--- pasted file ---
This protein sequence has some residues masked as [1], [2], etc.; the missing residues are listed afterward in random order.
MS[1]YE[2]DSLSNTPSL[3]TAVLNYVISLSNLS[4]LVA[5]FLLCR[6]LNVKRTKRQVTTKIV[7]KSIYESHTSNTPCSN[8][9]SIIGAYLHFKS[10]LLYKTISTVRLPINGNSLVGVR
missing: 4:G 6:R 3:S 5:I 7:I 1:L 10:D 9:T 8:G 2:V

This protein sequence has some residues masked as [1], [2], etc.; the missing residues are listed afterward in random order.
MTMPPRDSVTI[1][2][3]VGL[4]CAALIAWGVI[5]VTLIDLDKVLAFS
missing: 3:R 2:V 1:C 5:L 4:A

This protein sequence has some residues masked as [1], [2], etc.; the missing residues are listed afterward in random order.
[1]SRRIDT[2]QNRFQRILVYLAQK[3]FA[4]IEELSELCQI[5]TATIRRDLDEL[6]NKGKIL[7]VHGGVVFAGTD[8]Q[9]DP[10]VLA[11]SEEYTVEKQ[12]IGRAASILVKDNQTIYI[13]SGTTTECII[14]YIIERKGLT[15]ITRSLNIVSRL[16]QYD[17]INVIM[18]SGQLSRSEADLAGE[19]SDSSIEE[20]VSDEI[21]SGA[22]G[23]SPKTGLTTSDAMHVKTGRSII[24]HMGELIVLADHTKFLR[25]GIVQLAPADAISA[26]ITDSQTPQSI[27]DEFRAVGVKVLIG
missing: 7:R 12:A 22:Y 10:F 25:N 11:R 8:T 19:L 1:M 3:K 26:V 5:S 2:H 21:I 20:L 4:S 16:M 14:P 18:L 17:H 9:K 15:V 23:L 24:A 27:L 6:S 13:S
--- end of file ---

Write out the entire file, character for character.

This protein sequence has some residues masked as [1], [2], etc.; the missing residues are listed afterward in random order.
MS[1]YE[2]DSLSNTPSL[3]TAVLNYVISLSNLS[4]LVA[5]FLLCR[6]LNVKRTKRQVTTKIV[7]KSIYESHTSNTPCSN[8][9]SIIGAYLHFKS[10]LLYKTISTVRLPINGNSLVGVR
missing: 4:G 6:R 3:S 5:I 7:I 1:L 10:D 9:T 8:G 2:V

This protein sequence has some residues masked as [1], [2], etc.; the missing residues are listed afterward in random order.
MTMPPRDSVTI[1][2][3]VGL[4]CAALIAWGVI[5]VTLIDLDKVLAFS
missing: 3:R 2:V 1:C 5:L 4:A

This protein sequence has some residues masked as [1], [2], etc.; the missing residues are listed afterward in random order.
[1]SRRIDT[2]QNRFQRILVYLAQK[3]FA[4]IEELSELCQI[5]TATIRRDLDEL[6]NKGKIL[7]VHGGVVFAGTD[8]Q[9]DP[10]VLA[11]SEEYTVEKQ[12]IGRAASILVKDNQTIYI[13]SGTTTECII[14]YIIERKGLT[15]ITRSLNIVSRL[16]QYD[17]INVIM[18]SGQLSRSEADLAGE[19]SDSSIEE[20]VSDEI[21]SGA[22]G[23]SPKTGLTTSDAMHVKTGRSII[24]HMGELIVLADHTKFLR[25]GIVQLAPADAISA[26]ITDSQTPQSI[27]DEFRAVGVKVLIG
missing: 7:R 12:A 22:Y 10:F 25:N 11:R 8:T 19:L 1:M 3:K 26:V 5:S 2:H 21:I 20:L 4:S 16:M 14:P 18:L 17:H 9:K 15:V 23:L 24:A 27:L 6:S 13:S